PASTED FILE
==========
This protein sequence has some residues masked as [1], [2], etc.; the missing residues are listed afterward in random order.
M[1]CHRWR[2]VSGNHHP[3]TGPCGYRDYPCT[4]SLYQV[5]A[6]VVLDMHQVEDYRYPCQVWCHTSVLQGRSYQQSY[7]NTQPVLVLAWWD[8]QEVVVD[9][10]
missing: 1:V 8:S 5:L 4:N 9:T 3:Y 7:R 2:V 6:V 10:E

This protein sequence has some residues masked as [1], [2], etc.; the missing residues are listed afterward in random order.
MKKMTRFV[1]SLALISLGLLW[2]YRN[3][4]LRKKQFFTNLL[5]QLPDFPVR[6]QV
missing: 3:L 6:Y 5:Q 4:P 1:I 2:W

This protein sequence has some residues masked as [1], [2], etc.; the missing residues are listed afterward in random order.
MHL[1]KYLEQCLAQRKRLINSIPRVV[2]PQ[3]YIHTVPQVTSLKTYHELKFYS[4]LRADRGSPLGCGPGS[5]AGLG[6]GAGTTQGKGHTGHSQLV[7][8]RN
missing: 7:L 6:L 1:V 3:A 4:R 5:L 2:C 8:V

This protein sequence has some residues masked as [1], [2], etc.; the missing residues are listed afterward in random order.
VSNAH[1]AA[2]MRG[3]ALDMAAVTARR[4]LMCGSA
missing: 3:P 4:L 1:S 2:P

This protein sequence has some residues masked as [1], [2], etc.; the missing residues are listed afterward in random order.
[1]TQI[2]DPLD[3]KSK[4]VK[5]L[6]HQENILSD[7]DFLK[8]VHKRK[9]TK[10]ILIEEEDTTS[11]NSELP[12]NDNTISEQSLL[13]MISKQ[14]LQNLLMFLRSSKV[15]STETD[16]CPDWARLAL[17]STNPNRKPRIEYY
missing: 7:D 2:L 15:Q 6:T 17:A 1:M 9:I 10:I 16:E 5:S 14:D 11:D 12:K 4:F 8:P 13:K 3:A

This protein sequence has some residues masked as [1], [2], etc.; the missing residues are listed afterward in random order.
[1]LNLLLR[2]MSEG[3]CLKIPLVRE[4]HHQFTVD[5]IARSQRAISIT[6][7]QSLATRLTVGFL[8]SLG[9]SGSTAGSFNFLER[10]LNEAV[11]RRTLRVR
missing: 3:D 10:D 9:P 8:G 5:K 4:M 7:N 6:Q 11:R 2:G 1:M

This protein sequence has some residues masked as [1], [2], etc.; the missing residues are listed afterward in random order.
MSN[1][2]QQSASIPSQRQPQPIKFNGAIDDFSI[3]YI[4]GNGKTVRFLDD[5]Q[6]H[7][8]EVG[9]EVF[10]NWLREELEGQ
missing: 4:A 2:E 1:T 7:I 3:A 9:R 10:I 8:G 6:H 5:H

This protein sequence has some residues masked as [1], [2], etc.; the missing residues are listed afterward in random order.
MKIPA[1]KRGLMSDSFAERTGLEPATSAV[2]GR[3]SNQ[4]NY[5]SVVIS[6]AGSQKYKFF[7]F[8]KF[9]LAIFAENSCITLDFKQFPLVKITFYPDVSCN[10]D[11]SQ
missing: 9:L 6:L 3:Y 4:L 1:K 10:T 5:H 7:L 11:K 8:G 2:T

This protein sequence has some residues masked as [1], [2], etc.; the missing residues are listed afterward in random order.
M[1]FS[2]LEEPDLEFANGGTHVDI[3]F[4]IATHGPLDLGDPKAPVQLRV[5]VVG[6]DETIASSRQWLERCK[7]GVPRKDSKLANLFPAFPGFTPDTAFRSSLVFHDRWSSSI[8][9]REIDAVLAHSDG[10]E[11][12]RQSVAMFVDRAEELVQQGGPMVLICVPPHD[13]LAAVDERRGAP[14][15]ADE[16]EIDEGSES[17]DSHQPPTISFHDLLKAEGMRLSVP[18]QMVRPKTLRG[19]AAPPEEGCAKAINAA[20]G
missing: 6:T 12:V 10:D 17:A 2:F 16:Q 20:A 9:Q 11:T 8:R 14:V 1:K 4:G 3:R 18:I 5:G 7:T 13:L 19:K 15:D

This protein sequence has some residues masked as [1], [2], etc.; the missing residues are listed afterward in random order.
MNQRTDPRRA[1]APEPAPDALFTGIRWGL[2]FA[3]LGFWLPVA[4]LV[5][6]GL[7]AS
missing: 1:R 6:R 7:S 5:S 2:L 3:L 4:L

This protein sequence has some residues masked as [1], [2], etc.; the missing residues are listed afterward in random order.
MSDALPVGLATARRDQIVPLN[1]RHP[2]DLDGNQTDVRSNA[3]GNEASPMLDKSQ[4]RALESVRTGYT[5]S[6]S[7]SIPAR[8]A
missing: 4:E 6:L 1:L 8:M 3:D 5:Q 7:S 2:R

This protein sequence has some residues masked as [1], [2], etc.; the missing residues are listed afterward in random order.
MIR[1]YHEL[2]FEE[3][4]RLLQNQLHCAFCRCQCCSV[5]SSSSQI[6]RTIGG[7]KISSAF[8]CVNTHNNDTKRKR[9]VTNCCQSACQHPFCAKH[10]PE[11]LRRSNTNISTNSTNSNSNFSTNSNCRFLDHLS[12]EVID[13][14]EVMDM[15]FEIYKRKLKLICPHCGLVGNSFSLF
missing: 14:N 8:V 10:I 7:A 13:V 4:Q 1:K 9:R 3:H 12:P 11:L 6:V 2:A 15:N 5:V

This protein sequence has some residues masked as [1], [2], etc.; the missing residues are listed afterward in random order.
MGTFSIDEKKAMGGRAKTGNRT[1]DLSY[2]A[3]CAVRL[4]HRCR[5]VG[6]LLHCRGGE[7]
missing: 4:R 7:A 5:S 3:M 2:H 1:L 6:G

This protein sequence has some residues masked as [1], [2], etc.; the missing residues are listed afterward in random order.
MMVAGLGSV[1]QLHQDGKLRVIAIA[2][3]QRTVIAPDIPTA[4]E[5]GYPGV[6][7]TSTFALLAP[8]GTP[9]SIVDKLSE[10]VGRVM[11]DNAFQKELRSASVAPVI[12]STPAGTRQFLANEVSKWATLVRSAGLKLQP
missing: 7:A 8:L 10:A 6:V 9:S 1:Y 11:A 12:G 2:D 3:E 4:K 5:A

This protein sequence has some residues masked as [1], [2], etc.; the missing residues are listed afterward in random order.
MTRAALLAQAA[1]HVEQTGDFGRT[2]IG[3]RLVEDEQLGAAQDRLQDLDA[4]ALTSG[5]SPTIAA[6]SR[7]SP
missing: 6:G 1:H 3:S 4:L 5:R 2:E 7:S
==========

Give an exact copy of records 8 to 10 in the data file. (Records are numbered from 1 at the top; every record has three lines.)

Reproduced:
This protein sequence has some residues masked as [1], [2], etc.; the missing residues are listed afterward in random order.
MKIPA[1]KRGLMSDSFAERTGLEPATSAV[2]GR[3]SNQ[4]NY[5]SVVIS[6]AGSQKYKFF[7]F[8]KF[9]LAIFAENSCITLDFKQFPLVKITFYPDVSCN[10]D[11]SQ
missing: 9:L 6:L 3:Y 4:L 1:K 10:T 5:H 7:L 11:K 8:G 2:T

This protein sequence has some residues masked as [1], [2], etc.; the missing residues are listed afterward in random order.
M[1]FS[2]LEEPDLEFANGGTHVDI[3]F[4]IATHGPLDLGDPKAPVQLRV[5]VVG[6]DETIASSRQWLERCK[7]GVPRKDSKLANLFPAFPGFTPDTAFRSSLVFHDRWSSSI[8][9]REIDAVLAHSDG[10]E[11][12]RQSVAMFVDRAEELVQQGGPMVLICVPPHD[13]LAAVDERRGAP[14][15]ADE[16]EIDEGSES[17]DSHQPPTISFHDLLKAEGMRLSVP[18]QMVRPKTLRG[19]AAPPEEGCAKAINAA[20]G
missing: 6:T 12:V 10:D 17:A 2:F 16:Q 20:A 9:Q 11:T 8:R 14:V 1:K 4:G 3:R 18:I 5:G 7:T 13:L 19:K 15:D

This protein sequence has some residues masked as [1], [2], etc.; the missing residues are listed afterward in random order.
MNQRTDPRRA[1]APEPAPDALFTGIRWGL[2]FA[3]LGFWLPVA[4]LV[5][6]GL[7]AS
missing: 1:R 6:R 7:S 5:S 2:L 3:L 4:L